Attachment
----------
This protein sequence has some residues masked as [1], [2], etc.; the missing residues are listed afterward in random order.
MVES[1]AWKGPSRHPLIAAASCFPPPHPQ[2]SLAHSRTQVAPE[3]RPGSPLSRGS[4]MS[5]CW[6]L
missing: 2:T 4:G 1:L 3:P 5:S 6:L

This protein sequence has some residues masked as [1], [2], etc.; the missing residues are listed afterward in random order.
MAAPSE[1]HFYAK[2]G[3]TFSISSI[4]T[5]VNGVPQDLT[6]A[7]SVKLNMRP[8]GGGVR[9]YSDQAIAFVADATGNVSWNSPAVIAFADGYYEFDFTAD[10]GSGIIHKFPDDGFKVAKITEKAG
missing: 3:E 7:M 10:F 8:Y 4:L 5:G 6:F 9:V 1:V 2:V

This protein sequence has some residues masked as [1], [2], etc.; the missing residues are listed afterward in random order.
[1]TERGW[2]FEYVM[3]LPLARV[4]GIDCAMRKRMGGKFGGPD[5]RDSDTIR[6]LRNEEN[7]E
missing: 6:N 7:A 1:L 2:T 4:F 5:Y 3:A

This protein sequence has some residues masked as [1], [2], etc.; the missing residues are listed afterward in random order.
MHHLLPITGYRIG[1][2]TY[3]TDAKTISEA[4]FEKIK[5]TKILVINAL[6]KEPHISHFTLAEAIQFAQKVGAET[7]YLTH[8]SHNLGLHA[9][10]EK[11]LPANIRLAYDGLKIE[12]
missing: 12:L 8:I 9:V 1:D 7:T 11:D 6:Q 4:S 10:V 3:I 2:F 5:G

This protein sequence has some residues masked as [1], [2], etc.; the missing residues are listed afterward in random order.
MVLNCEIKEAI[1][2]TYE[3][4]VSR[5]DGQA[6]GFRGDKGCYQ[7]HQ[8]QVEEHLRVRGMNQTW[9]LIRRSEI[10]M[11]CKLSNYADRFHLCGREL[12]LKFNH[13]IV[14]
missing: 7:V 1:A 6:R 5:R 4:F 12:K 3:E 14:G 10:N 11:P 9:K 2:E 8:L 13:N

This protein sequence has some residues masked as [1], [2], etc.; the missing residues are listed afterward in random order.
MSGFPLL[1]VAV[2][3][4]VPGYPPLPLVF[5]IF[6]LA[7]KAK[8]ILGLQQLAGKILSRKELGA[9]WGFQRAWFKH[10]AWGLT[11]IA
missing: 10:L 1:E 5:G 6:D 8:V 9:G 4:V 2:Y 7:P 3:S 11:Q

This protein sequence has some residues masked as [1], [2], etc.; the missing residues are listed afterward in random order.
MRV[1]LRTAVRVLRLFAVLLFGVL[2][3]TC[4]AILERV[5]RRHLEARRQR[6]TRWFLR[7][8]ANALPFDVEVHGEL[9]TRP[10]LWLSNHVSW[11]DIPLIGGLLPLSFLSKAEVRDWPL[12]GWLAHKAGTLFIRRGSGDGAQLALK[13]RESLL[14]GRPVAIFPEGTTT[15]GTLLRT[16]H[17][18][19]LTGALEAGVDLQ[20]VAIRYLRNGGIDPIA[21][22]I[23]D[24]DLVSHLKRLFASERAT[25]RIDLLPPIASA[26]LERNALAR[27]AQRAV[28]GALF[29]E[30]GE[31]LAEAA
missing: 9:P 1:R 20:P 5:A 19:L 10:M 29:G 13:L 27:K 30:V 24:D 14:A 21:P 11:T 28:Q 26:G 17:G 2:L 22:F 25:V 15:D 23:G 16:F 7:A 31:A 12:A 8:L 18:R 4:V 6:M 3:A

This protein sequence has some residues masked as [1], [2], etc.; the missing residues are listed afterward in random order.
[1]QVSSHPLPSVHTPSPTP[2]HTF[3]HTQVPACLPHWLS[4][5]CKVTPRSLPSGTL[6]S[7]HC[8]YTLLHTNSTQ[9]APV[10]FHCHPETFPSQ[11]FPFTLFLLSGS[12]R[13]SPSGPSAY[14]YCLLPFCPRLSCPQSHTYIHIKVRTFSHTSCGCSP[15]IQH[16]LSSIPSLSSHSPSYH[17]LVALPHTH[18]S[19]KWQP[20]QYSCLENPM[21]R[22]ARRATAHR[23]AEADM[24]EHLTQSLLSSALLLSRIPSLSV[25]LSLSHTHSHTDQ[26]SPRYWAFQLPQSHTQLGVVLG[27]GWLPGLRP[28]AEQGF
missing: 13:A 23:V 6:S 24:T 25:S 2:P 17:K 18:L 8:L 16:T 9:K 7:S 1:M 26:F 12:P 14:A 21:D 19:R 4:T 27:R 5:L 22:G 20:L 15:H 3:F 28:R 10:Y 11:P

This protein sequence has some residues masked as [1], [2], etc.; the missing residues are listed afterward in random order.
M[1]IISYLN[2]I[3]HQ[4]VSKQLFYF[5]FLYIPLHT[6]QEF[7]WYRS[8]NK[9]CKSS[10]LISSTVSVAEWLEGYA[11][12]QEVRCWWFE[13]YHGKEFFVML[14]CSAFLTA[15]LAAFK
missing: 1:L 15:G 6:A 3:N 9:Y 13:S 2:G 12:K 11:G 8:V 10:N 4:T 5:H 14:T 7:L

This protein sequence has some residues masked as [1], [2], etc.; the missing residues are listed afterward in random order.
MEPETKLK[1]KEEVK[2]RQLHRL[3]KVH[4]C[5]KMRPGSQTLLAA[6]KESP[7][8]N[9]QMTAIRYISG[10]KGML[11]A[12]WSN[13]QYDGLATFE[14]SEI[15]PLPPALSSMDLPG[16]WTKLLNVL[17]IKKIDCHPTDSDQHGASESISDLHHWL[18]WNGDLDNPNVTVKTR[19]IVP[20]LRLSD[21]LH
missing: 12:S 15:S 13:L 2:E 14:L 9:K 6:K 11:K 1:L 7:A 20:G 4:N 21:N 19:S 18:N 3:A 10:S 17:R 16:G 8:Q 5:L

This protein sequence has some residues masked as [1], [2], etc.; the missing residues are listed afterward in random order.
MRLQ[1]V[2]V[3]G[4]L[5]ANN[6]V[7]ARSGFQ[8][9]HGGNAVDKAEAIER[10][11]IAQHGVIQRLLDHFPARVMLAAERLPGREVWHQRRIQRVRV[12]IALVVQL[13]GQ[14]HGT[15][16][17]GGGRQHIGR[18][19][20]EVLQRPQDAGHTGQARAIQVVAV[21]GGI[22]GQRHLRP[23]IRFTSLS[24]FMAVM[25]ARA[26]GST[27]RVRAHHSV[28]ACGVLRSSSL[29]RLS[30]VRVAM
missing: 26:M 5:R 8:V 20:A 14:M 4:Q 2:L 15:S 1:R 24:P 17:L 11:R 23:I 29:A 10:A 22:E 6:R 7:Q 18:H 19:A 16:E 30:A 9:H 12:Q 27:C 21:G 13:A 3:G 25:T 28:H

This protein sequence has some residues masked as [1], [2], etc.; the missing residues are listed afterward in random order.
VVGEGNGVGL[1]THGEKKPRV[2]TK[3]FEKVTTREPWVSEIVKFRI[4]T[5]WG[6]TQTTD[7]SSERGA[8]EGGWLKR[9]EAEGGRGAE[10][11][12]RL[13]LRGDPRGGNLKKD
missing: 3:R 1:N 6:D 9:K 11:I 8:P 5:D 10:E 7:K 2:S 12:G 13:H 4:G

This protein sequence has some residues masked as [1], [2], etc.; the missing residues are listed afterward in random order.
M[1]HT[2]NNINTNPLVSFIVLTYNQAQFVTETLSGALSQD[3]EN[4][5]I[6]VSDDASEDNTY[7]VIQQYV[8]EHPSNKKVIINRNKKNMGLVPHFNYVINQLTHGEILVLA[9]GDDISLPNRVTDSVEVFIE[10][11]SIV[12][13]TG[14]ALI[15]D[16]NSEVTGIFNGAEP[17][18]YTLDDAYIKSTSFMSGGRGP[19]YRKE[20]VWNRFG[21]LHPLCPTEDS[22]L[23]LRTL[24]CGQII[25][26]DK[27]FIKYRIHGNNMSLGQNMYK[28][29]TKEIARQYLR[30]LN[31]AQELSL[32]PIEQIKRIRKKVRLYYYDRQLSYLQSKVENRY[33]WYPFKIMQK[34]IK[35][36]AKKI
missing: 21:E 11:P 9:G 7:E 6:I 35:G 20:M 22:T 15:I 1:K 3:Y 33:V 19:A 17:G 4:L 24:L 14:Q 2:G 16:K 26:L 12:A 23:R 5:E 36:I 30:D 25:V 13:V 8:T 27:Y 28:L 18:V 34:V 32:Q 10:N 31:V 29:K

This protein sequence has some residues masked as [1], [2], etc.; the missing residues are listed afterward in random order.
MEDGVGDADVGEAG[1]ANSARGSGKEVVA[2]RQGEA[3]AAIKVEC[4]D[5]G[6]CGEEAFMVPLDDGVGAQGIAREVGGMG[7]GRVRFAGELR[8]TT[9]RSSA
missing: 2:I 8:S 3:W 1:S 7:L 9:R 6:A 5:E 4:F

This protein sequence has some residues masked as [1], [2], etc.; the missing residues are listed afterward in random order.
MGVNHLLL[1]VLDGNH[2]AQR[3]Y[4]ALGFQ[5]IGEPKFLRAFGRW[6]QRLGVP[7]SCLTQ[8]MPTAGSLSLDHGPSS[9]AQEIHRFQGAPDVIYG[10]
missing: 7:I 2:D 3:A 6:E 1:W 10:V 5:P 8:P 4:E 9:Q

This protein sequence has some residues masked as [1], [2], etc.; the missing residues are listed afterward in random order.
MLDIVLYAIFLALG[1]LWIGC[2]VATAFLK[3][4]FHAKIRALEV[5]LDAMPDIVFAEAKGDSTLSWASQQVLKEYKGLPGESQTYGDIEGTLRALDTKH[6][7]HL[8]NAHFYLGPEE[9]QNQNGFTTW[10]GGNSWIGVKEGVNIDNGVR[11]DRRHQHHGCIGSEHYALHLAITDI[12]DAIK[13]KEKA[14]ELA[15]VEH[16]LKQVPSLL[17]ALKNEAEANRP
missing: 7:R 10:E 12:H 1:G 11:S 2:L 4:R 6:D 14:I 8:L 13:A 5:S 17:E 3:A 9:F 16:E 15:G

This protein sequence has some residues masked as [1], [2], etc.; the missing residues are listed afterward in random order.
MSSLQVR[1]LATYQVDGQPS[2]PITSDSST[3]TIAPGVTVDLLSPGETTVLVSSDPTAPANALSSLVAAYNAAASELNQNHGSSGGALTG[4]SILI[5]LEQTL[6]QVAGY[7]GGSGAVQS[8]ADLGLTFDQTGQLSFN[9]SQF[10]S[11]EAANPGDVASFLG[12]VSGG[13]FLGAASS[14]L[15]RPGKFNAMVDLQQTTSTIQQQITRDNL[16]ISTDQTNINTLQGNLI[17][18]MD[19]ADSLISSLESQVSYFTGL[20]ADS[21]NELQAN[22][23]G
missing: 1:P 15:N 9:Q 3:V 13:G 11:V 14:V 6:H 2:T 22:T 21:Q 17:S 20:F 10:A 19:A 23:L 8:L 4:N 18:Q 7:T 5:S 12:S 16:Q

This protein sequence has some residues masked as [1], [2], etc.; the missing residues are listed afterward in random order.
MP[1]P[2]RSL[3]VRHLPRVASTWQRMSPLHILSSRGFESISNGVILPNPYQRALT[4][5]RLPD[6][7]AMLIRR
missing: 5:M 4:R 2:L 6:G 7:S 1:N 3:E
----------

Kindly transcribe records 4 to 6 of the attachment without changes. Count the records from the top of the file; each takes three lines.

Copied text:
This protein sequence has some residues masked as [1], [2], etc.; the missing residues are listed afterward in random order.
MHHLLPITGYRIG[1][2]TY[3]TDAKTISEA[4]FEKIK[5]TKILVINAL[6]KEPHISHFTLAEAIQFAQKVGAET[7]YLTH[8]SHNLGLHA[9][10]EK[11]LPANIRLAYDGLKIE[12]
missing: 12:L 8:I 9:V 1:D 7:T 11:D 6:Q 4:S 10:V 3:I 2:F 5:G

This protein sequence has some residues masked as [1], [2], etc.; the missing residues are listed afterward in random order.
MVLNCEIKEAI[1][2]TYE[3][4]VSR[5]DGQA[6]GFRGDKGCYQ[7]HQ[8]QVEEHLRVRGMNQTW[9]LIRRSEI[10]M[11]CKLSNYADRFHLCGREL[12]LKFNH[13]IV[14]
missing: 7:V 1:A 6:R 5:R 4:F 12:K 3:E 14:G 10:N 11:P 9:K 2:E 8:L 13:N

This protein sequence has some residues masked as [1], [2], etc.; the missing residues are listed afterward in random order.
MSGFPLL[1]VAV[2][3][4]VPGYPPLPLVF[5]IF[6]LA[7]KAK[8]ILGLQQLAGKILSRKELGA[9]WGFQRAWFKH[10]AWGLT[11]IA
missing: 10:L 1:E 5:G 6:D 8:V 9:G 4:V 2:Y 7:P 3:S 11:Q